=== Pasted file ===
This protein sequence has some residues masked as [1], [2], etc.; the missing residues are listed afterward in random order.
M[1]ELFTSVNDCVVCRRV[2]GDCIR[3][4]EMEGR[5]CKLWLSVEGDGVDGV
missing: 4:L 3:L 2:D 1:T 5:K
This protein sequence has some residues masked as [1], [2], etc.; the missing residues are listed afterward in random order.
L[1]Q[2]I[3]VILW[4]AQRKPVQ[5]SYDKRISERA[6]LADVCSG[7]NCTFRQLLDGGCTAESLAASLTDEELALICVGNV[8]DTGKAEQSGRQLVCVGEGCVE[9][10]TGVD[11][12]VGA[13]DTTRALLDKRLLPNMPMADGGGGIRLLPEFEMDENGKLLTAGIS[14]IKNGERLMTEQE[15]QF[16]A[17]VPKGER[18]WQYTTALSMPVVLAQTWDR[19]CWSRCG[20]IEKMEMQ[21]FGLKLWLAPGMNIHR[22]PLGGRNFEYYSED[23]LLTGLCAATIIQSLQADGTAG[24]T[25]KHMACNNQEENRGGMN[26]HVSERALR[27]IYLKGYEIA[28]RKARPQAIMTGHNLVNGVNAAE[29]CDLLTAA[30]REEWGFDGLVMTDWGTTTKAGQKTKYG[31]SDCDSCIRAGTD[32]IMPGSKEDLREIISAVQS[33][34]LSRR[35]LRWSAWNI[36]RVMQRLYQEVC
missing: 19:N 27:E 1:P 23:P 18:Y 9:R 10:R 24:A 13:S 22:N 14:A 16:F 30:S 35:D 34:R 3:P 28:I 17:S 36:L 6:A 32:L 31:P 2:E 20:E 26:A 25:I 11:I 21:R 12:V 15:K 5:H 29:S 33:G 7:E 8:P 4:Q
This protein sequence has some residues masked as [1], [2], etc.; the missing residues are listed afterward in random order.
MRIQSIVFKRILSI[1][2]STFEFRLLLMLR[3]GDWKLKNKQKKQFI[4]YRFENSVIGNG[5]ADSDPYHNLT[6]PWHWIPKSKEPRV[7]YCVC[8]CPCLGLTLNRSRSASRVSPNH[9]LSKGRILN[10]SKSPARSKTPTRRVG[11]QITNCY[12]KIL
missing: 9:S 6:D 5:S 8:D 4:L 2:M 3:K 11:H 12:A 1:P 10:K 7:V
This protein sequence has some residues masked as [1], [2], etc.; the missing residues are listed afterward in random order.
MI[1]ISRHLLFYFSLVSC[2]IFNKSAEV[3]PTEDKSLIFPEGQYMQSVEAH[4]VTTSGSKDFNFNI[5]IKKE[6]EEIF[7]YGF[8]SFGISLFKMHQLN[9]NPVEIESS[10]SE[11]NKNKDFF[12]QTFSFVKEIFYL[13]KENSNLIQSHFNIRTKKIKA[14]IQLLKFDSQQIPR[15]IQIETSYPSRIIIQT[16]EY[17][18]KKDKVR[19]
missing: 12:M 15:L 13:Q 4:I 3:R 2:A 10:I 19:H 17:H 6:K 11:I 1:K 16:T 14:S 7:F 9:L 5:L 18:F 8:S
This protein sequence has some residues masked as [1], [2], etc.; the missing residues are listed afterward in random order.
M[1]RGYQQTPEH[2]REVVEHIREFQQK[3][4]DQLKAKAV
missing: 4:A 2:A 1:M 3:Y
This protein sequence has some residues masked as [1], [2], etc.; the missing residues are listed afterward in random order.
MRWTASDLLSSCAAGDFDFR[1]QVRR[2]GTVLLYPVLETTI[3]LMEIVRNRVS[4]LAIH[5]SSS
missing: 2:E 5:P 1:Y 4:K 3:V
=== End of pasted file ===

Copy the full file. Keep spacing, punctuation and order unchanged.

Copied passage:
This protein sequence has some residues masked as [1], [2], etc.; the missing residues are listed afterward in random order.
M[1]ELFTSVNDCVVCRRV[2]GDCIR[3][4]EMEGR[5]CKLWLSVEGDGVDGV
missing: 4:L 3:L 2:D 1:T 5:K
This protein sequence has some residues masked as [1], [2], etc.; the missing residues are listed afterward in random order.
L[1]Q[2]I[3]VILW[4]AQRKPVQ[5]SYDKRISERA[6]LADVCSG[7]NCTFRQLLDGGCTAESLAASLTDEELALICVGNV[8]DTGKAEQSGRQLVCVGEGCVE[9][10]TGVD[11][12]VGA[13]DTTRALLDKRLLPNMPMADGGGGIRLLPEFEMDENGKLLTAGIS[14]IKNGERLMTEQE[15]QF[16]A[17]VPKGER[18]WQYTTALSMPVVLAQTWDR[19]CWSRCG[20]IEKMEMQ[21]FGLKLWLAPGMNIHR[22]PLGGRNFEYYSED[23]LLTGLCAATIIQSLQADGTAG[24]T[25]KHMACNNQEENRGGMN[26]HVSERALR[27]IYLKGYEIA[28]RKARPQAIMTGHNLVNGVNAAE[29]CDLLTAA[30]REEWGFDGLVMTDWGTTTKAGQKTKYG[31]SDCDSCIRAGTD[32]IMPGSKEDLREIISAVQS[33][34]LSRR[35]LRWSAWNI[36]RVMQRLYQEVC
missing: 19:N 27:E 1:P 23:P 18:Y 9:R 10:R 24:A 13:S 22:N 14:A 16:F 30:S 35:D 34:R 3:P 28:I 17:S 36:L 6:A 32:L 31:P 2:E 20:E 26:A 25:I 11:I 21:R 12:V 15:K 5:H 29:S 33:G 7:E 8:P 4:Q
This protein sequence has some residues masked as [1], [2], etc.; the missing residues are listed afterward in random order.
MRIQSIVFKRILSI[1][2]STFEFRLLLMLR[3]GDWKLKNKQKKQFI[4]YRFENSVIGNG[5]ADSDPYHNLT[6]PWHWIPKSKEPRV[7]YCVC[8]CPCLGLTLNRSRSASRVSPNH[9]LSKGRILN[10]SKSPARSKTPTRRVG[11]QITNCY[12]KIL
missing: 9:S 6:D 5:S 8:D 4:L 2:M 3:K 11:H 12:A 1:P 10:K 7:V
This protein sequence has some residues masked as [1], [2], etc.; the missing residues are listed afterward in random order.
MI[1]ISRHLLFYFSLVSC[2]IFNKSAEV[3]PTEDKSLIFPEGQYMQSVEAH[4]VTTSGSKDFNFNI[5]IKKE[6]EEIF[7]YGF[8]SFGISLFKMHQLN[9]NPVEIESS[10]SE[11]NKNKDFF[12]QTFSFVKEIFYL[13]KENSNLIQSHFNIRTKKIKA[14]IQLLKFDSQQIPR[15]IQIETSYPSRIIIQT[16]EY[17][18]KKDKVR[19]
missing: 12:M 15:L 13:Q 4:I 3:R 2:A 10:I 19:H 17:H 6:K 11:I 1:K 16:T 14:S 7:F 9:L 5:L 18:F 8:S
This protein sequence has some residues masked as [1], [2], etc.; the missing residues are listed afterward in random order.
M[1]RGYQQTPEH[2]REVVEHIREFQQK[3][4]DQLKAKAV
missing: 4:A 2:A 1:M 3:Y
This protein sequence has some residues masked as [1], [2], etc.; the missing residues are listed afterward in random order.
MRWTASDLLSSCAAGDFDFR[1]QVRR[2]GTVLLYPVLETTI[3]LMEIVRNRVS[4]LAIH[5]SSS
missing: 2:E 5:P 1:Y 4:K 3:V